Mieliepap, kaiings and morogo – The Restaurant at Grande Provence’s new chef celebrates heritage

Young and talented, chef Marvin Robyn took over as executive chef at The Restaurant at Grande Provence in late 2018 and leads the kitchen with aplomb.

His story is the stuff of SA foodie dreams: he carved his culinary teeth baking hertzoggies for his mom’s catering business in Stellenbosch before getting his big break at a local restaurant, working as a pot-washer. One day a chef fell ill, allowing him the opportunity to take over the breakfast shift. After receiving a bursary to study at the Institute of Culinary Arts (ICA), he built a stellar career, working under chef Lucas Carstens at (amongst others) Cuvée Restaurant and Makaron (now Majeka Kitchen).

At The Restaurant at Grande Provence, chef Marvin’s Heritage Tasting Menu is exclusively available for dinner patrons, but the same items can be sampled à la carte-style during lunch.


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Fast facts

Food type: Fine dining, heritage South African dishes
Cost: Set menus of R495 (three courses), R595 (four courses) and R695 (five courses). R780 to R980 with wine pairing. R215 average à la carte main meal
Parking: On the wine estate premises
Star ratings: Food and drinks: 5; Service: 5; Ambience: 4


First to arrive is a serving of melt-in-your-mouth Middle Eastern lavash flatbread with new-bean hummus, followed by two complimentary canapés. The bobotie samoosa and cheese churros kick off the dining experience on just the right umami note.


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For starters you won’t go wrong with the flaky smoked snoek, prepared with oyster cream, fish kaiings and Malay onions. It’s a mild and fresh dish, setting the scene for the dining experience to follow.

You’ll be rewarded for choosing the springbok rump with mieliepap, chakalaka, buchu and honey jus for the sheer joy of the combination of flavours, but the taste sensation that is the lamb rump, morogo and rooibos jus is perfection on a plate. The expertly cooked lamb – with a thin layer of crisp and juicy fat on the one side of the medallions – may entice you to disregard all manners and lick the plate clean.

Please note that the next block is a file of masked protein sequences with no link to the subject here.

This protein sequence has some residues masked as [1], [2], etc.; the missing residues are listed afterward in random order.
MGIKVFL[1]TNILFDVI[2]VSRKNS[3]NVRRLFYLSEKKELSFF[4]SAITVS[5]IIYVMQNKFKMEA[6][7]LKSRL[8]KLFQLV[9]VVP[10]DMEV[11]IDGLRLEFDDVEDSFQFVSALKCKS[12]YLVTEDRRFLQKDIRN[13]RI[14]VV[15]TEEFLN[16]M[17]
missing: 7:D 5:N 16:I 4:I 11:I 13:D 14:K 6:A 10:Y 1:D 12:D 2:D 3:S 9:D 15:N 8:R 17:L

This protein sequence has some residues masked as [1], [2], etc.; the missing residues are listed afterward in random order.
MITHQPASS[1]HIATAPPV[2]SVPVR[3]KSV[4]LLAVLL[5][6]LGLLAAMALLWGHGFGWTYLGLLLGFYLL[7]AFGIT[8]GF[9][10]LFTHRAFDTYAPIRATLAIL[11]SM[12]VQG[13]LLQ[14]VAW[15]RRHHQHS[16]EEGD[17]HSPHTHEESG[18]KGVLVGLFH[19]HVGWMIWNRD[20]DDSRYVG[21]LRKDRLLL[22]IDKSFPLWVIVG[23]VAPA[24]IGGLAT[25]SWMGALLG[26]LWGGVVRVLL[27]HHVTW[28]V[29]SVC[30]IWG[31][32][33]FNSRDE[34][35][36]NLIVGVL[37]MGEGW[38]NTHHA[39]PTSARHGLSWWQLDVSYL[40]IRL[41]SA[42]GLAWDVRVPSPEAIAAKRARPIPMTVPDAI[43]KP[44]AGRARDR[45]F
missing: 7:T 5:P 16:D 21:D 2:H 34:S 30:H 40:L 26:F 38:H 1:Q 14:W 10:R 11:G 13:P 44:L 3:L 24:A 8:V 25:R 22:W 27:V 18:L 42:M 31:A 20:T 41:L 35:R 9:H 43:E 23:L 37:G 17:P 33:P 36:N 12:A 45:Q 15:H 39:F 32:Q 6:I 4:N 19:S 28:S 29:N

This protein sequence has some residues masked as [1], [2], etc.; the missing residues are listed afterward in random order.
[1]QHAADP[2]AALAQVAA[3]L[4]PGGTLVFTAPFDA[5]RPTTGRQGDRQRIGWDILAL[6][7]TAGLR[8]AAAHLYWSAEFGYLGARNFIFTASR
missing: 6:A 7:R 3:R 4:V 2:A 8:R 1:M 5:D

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For dessert, the coffee parfait with hazelnut praline, cocoa nibs and tonka-bean ice cream is a sweet sensation and must-have for coffee-lovers.


Each dish on offer is paired well with a wine from the estate, but you could also choose a bottle from the wine list, which adds one or two wine options from France and Hungary, as well as various other drinks. The tea selection is definitely something to have a look at, featuring a green tea infused with Japanese sour cherries.


In a word: excellent. The dining experience starts prior to arrival, with a courtesy confirmation call earlier in the day, and extends to a warm and welcome reception at the wine estate’s front gate.


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On a cold wintery night, the intimacy of the high-backed leather chairs –
cocooning you and your dining party in privacy – along with the ambient noise of the fire licking away in the fireplace make this a cosy and plush affair. Make a quick stop in the art gallery, or admire South African sculptor Anton Smith’s work in the gardens before you leave.

Best for…

Celebrating a milestone or anniversary with your significant other.

Eat Out critics dine unannounced and pay for their meals in full. Read our full editorial policy here

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